Sunday, February 3, 2008

Side rails

A router template is made to mortise the end-grain of the rails to accept the hardware. The mortise is not centered on the height of the rail, so it has to go on the "right way" - it's easy to screw this up and wind up with mortises at different locations on each end of the rail.
Since I didn't have a top-bearing pattern bit at the time, I made it to work with a bushing and a 1/2" bit: the window will guide the bushing, and has to be oversized the proper amount to end up with the right sized mortise (5" x 5/8" x 1/8"deep).

A brass bushing guide is installed in the router sub-base. The bushing will follow the template "window", which will limit it's travel. The bit depth is set, and ...
...the mortise is routed, then this bogus picture is posed hours later...

After squaring off the mortise corners by hand, the hardware is fit into the mortise.

This hardware has two little pieces of meat on the backside where the hooks are crimped. It won't sit flat in the mortise, so some shallow reliefs are drilled with a Forstner bit.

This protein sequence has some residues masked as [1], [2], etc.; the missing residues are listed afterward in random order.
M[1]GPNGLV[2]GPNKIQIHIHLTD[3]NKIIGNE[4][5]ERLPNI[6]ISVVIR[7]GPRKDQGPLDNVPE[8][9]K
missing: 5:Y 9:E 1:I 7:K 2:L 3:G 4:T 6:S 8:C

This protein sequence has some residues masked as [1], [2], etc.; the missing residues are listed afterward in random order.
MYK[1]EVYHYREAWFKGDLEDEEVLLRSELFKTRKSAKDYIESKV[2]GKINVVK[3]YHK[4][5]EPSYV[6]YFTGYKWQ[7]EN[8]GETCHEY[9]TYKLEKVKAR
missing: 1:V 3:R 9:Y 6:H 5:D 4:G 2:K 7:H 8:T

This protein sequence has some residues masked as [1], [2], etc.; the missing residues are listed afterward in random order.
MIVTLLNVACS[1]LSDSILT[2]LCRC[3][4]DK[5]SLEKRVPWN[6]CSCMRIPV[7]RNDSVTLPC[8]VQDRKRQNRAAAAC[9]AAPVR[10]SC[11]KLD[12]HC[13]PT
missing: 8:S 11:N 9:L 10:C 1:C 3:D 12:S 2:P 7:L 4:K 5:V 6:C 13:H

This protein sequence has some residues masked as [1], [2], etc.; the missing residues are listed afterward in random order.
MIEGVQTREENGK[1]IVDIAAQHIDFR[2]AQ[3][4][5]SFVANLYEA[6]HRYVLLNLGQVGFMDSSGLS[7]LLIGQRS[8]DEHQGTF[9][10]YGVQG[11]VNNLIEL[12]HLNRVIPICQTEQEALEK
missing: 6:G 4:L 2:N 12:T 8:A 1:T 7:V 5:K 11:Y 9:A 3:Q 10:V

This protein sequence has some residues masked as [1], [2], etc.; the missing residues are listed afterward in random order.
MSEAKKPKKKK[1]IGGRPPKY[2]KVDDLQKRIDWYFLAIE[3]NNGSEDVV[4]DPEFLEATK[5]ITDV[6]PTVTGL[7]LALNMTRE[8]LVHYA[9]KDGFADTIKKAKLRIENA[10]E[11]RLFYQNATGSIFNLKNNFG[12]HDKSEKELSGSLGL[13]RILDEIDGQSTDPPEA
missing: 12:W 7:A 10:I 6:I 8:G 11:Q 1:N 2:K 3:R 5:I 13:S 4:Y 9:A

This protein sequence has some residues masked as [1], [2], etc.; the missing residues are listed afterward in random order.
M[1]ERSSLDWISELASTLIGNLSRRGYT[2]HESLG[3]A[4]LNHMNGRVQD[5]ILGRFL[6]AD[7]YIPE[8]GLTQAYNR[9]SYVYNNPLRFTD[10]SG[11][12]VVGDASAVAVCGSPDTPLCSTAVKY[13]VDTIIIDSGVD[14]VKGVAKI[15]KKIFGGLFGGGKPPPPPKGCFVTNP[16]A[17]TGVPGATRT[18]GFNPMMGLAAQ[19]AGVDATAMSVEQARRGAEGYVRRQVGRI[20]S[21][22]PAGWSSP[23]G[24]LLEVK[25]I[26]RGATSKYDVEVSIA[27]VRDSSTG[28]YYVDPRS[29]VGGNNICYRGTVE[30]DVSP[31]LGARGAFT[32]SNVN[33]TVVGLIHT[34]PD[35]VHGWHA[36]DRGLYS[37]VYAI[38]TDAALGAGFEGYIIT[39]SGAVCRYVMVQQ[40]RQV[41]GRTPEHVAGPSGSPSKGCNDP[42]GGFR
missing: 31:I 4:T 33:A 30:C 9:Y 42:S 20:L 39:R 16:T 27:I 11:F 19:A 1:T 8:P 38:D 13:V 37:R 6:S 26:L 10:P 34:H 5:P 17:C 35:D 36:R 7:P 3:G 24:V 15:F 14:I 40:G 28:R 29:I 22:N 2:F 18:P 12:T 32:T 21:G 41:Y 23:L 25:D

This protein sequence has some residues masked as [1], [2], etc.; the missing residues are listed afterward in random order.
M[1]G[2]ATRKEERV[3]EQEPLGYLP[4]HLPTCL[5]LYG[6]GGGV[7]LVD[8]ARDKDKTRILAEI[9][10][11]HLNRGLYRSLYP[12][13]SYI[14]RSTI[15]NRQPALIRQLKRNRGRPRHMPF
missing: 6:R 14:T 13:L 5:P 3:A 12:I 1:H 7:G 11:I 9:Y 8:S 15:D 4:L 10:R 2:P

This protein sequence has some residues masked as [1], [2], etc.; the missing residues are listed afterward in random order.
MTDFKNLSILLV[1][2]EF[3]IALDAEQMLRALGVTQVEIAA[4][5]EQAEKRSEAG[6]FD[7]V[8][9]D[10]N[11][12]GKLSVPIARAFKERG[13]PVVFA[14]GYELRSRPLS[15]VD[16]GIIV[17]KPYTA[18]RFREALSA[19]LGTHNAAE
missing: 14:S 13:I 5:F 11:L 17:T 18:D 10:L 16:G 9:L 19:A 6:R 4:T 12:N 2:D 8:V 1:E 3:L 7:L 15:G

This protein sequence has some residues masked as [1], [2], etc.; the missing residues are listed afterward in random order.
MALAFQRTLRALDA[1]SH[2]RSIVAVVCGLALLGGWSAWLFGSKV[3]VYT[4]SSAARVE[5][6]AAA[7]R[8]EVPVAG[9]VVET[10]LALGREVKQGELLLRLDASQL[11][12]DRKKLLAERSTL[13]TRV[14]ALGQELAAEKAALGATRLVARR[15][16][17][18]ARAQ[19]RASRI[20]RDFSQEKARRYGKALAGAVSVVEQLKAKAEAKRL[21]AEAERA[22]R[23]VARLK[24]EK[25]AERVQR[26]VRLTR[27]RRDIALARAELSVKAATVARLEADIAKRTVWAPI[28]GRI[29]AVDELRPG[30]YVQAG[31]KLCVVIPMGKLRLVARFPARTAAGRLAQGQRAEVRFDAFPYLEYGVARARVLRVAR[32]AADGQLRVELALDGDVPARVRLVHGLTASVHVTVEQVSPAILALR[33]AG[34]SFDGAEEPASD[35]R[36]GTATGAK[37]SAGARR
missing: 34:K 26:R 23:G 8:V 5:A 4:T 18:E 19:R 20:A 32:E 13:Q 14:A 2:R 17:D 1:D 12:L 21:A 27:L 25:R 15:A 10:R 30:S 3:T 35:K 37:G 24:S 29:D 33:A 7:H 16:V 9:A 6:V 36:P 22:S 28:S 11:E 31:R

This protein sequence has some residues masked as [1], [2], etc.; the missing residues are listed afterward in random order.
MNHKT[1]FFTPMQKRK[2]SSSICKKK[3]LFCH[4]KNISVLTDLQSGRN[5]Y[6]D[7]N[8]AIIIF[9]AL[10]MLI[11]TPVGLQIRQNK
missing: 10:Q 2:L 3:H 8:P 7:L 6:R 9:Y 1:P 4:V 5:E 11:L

The screws which hold the hardware to the end of the rail are going into end grain, which is not very good at holding onto the threads. Some 3/4"d flat-bottomed holes are made with a Forstner bit behind the screw holes. Short pieces of dowel will be glued into these holes - when the screws are driven in from the end, they'll get a good "bite" into the side grain of the dowels. This is supposed to be a much stronger attachment, but I can't see how the rail hardware screws could back out once the whole thing's assembled.
Another easy thing to screw up: you don't want these holes to go all the way thru, and you want them all on the back side of the rail, so they face the inside of the bed frame.

Having no 3/4" dowels, I turned from some scrap, but it's so dark in the lathe corner I couldn't get a good pic of that.

Also not pictured: the rails had to be cut to length with a circular saw and jig, because they're too long to cut on my table saw. It was a simple jig to make, but yet another step.
One of the rails had an end check that wasn't entirely cut away when they were cut to length, so I glued it with poly glue (gap-filling).
I saved myself a bunch of sanding by planing all the edges of the rails, which led to a sharpening diversion.
I started trying out some finishing schedules on scrap. Right now undiluted black ink soaked into the raw wood seems to be the best coverage, but the top coat (shellac is the plan) will HAVE to be sprayed, since the ink is apparently soluble in alcohol (which is also the solvent for shellac). Maybe a water-based lacquer is in order.

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